Christmas comes but once a year, but for the book trade it can never come soon enough. After three consecutive strong winters, this year looks equally robust - led by blockbusters such as Bad Dad, La Belle Sauvage and Origin, backed up by hefty stocking-fillers 5 Ingredients, Blue Planet 2 and The Lost Words, and levened by quirky hits Bletchley Park Brainteasers and Where’s the Unicorn? Tom Fletcher and Yuval Noah Harari are also doing their bits with two titles apiece rocking the charts and, with E L James’ Darker released this week, this truly will be a range Christmas.
The good mood is supported by the statistics, mostly. The great big run-up to Christmas began in late September, when the value of the Nielsen BookScan-measured market edged above £30m in sales - and it has not fallen below that figure since.
Remarkably, despite the influence ...the Cursed Child had on last year’s numbers, 2017 remains ahead of 2016 (just) by 0.4%, driven not by an increase in the number of books sold, but by the prices paid. The loss of volume is not entirely a result of the drop-off in sales of the Adult Ladybird books and Famous Five spin-offs - without them unit sales are still down 2%.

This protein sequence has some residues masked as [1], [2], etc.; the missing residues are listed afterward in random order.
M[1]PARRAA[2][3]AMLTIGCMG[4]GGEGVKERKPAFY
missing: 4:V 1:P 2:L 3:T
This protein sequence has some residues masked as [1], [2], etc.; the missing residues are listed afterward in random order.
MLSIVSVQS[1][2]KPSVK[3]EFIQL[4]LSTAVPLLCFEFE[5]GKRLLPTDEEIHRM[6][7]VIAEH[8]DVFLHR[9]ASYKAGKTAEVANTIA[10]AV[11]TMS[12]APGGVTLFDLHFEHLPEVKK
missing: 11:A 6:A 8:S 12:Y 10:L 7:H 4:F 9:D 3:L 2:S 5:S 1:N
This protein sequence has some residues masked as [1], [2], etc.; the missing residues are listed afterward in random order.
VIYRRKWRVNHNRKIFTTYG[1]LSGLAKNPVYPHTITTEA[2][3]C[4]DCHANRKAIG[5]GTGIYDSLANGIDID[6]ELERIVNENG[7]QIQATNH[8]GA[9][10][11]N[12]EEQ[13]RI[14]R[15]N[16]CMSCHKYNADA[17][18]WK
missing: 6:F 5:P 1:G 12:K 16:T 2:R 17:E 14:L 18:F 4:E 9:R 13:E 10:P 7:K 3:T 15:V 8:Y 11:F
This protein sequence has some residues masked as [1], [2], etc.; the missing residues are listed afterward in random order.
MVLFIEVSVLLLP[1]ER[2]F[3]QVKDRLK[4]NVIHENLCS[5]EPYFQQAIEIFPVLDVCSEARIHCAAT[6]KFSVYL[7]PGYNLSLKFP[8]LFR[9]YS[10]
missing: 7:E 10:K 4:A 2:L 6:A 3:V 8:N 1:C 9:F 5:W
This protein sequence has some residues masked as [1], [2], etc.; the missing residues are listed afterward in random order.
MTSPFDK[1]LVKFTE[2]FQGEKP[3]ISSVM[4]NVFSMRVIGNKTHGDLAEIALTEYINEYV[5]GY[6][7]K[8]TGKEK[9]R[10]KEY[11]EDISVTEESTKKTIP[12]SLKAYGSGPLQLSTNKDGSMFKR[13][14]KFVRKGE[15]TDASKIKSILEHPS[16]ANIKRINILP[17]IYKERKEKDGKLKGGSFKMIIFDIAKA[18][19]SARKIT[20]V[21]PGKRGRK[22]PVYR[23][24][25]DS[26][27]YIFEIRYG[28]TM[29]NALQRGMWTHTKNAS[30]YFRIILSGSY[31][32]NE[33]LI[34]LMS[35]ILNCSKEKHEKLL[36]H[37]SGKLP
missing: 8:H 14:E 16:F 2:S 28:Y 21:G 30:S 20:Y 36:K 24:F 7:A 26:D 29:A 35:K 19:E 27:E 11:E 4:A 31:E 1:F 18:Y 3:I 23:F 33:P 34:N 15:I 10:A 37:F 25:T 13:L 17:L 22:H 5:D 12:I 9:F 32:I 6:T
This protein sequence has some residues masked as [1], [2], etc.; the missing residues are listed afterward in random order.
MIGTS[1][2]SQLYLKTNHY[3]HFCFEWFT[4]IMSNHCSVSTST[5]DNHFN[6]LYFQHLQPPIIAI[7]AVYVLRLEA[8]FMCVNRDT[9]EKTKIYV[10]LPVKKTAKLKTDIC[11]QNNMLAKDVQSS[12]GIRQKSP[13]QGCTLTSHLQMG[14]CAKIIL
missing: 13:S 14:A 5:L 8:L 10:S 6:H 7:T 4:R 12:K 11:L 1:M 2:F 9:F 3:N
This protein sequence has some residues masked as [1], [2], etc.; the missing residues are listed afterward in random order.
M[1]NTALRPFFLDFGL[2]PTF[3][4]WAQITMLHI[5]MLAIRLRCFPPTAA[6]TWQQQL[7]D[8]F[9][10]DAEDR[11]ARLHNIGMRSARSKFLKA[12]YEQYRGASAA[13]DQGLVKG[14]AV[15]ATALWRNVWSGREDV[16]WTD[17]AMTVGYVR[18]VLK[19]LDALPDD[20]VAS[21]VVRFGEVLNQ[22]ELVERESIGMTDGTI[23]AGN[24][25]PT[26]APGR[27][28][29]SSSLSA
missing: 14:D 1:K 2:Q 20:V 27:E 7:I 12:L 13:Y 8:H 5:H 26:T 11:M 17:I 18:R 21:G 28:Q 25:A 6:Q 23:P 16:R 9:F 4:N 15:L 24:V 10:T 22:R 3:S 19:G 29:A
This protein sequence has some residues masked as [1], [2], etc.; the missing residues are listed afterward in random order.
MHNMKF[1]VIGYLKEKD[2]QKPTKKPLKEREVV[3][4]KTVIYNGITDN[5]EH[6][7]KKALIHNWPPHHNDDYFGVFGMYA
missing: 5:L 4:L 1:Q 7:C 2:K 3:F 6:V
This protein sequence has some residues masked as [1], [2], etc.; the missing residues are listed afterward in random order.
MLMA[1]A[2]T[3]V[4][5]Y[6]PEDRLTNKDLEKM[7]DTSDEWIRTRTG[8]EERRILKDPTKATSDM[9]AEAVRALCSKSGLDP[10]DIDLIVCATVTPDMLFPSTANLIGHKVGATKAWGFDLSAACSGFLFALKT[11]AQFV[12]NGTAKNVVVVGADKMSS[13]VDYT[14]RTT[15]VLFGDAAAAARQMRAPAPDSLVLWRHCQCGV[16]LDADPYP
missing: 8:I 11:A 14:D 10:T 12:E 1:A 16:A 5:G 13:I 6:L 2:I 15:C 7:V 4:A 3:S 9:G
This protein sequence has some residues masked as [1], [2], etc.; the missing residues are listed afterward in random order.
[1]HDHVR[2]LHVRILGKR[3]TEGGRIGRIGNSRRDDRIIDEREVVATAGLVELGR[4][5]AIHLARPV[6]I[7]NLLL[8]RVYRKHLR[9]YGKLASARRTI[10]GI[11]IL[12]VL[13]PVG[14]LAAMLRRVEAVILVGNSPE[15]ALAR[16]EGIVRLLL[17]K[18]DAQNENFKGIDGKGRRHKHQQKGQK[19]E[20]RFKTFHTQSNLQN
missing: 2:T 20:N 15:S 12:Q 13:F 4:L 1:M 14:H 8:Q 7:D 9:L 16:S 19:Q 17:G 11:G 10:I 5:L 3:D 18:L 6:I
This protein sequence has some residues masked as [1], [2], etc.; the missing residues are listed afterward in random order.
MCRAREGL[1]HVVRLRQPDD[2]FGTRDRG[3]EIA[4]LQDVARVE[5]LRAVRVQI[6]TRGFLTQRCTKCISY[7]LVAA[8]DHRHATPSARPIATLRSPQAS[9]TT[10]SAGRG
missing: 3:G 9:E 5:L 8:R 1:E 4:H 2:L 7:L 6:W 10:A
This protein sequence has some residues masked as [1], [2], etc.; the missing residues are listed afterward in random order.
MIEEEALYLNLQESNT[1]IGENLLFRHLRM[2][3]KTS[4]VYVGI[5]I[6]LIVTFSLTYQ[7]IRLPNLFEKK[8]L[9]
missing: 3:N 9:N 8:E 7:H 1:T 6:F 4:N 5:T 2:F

Making more from less may not be such a bad strategy— - ust ask W H Smith. But the decline should worry us for another reason. As Waterstones managing director James Daunt says, this year has lacked something for non-core book buyers. Although some grumble at their success, trends - such as colouring in - are good for books because they break out in a way most individual titles do not. The book trade has long struggled to market its books beyond its heartlands - and even in the age of the internet, it remains true that many still find books inaccessible. In a Radio 4 programme, “Where are all the Working-Class Writers?”, the author Kit de Waal said that publishing, like the rest of the arts, needs to find new markets. There are writers and readers in the underclass ready to see their lives depicted in literature, she said, there are stories already written that deserve to be read, and new stories that will remain lost or untold until something changes. In the same show, Penguin Random House UK chief executive Tom Weldon said there was an “urgent commercial imperative” for making the industry more diverse in order to appeal to new readers.
The magic of Christmas is that it gives the book trade a glimpse into another, almost Pullman-esque, world: a place where non-book buyers buy books. The great man himself said this week that visiting a bookshop was one of life’s “greatest pleasures”. It will do us well to ensure it is a delight not just reserved for Christmas.
Philip Jones is editor of The Bookseller.